"Accident and emergency"

About: Lincoln County Hospital

I unfortunately had to attend Lincoln A+E for the 3rd time this year with arrhythmia from a long standing cardiac electrophysiology condition.On arrival the waiting room was full.I saw the receptionist who quickly took my details in a friendly manner.I was called through to the department within minutes. A nursing assistant took my observations although didn't speak to me and after taking my temperature through the probe on the floor and walked away.Around the bed space there were other probes,IV caps and packets which I picked up myself.I was quickly seen by a lovely junior doctor who took my history. The doctor discussed with the consultant and made a plan to increase my cardiac Meds and give me pain relief.I was monitored for several hours to ensure my observations returned to normal parameters.After my observations had normalised I was discharged. On leaving my nurse who was efficient and friendly however made a comment that if their heart rate was what mine had been in the department they wouldn't have come to hospital, although my cardiac history suggested otherwise.This comment made me feel undermined and I explained that it was much higher before I came to the department for help.I did feel that I shouldn't have to explain myself and have had this condition for 6 years,3 operations and still working full time as a nurse at Lincoln.On many occasions I self manage and don't seek assistance but on this occasion I was symptomatic and felt awful.However overall the service was fast,efficient and friendly.To note the previous experiences I have had in the A+E department have been fantastic

Story from NHS Choices

Do you have a similar story to tell? Tell your story & make a difference ››

Responses

Response from United Lincolnshire Hospitals NHS Trust

Dear anon

Thank you for sharing your experience with us our staff really do appreciate positive feedback from patients. I will make sure your kind comments regarding our receptionist and junior doctor are shared with the team.

I am very sorry that your experience with the nursing staff was not so positive. I expect all members of the nursing team to introduce themselves to patients and I offer you my apologies that this did not happen. Your feedback will be shared with the nursing team to ensure lessons are learnt and this deosn’t happen again. All staff must introduce themselves to patients.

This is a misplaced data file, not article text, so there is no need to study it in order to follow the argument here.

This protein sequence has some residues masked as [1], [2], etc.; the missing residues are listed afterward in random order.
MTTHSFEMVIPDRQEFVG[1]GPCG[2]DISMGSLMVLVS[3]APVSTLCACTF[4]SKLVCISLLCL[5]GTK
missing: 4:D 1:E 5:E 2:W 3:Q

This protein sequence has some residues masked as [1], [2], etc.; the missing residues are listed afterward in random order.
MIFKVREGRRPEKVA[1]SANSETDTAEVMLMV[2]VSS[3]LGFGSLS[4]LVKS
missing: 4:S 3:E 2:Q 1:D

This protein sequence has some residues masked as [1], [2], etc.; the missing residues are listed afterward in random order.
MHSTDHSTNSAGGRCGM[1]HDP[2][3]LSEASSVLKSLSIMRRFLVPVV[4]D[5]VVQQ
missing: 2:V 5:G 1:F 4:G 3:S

The comments made by the Nurse prior to your discharge were inappropriate and unacceptable. So I can address this with the Nurse concerned I would like to speak to you directly. Please can you provide Sharon Kidd, Patient Experience Manager with your contact details. She can be contacted via email Sharon.kidd@ulh.nhs.uk

Regards

Tracy Bell

Matron A&E Lincoln

Response from Sharon Kidd, Patient Experience and Engagement Manager, Patient Experience, United Lincolnshire Hospitals NHS Trust We are preparing to make a change

picture of Sharon Kidd

Dear Anon

Further to Matron's posting I would just wanted to update you regarding a proactive approach to staff introducing themselves to patients.

Dr Kate Granger, a terminal cancer patient and Leeds-based NHS registrar started a national ‘#hellomynameis’ campaign last year after she became frustrated with the number of staff at her hospital who failed to introduce themselves to her when she was an inpatient with post-operative sepsis.

Her campaign on social media platform Twitter has inspiried nurses, doctors, therapists, receptionists, porters, domestics and staff in all roles. So far over 100 NHS organisations have signed up to the campaign and ULHT is one of them.

The campaign is simple – it reminds staff to go back to basics and introduce themselves to patients properly.

The campaign has been endorsed by an increasing number of well-known figures including David Cameron, Jeremy Hunt, the Countess of Wessex, Bob Geldof and Drew Barrymore.

Our trust wide campaign launches mid July and as part of this campaign, staff are being asked to make a conscious effort to introduce themselves to all patients the first time they meet them by saying “hello my name is….and I will be looking after you today”. This is being backed up with all frontline staff being issued with new name badges which clearly show their name.

We are also reminding staff to ask the patient how they wish to be addressed and ensure their name badges are visible at all times whilst on hospital premises.

We are not only concentrating on individual introductions, but also introductions to other members of staff who may be taking over on shifts. It also involves assisting the patient so they know who they are dealing with throughout the care process and remembering that conversations by telephone are equally important.

We are also reminding staff to ask the patient how they wish to be addressed and ensure their name badges are visible at all times.

Regards

Sharon Kidd

Parient Exerience Manager

  • {{helpful}} of {{total()}} people think this response is helpful

Response from Sharon Kidd, Patient Experience and Engagement Manager, Patient Experience, United Lincolnshire Hospitals NHS Trust We have made a change

picture of Sharon Kidd

Dear Anon

I just wanted to update you following my response regarding the name badges. We have launched the #hellomynameis badges for the majority of our frontline nursing and admin staff and this includes A&E at Lincoln.

Regards

Sharon Kidd, Patient Experience Manager Image title

  • {{helpful}} of {{total()}} people think this response is helpful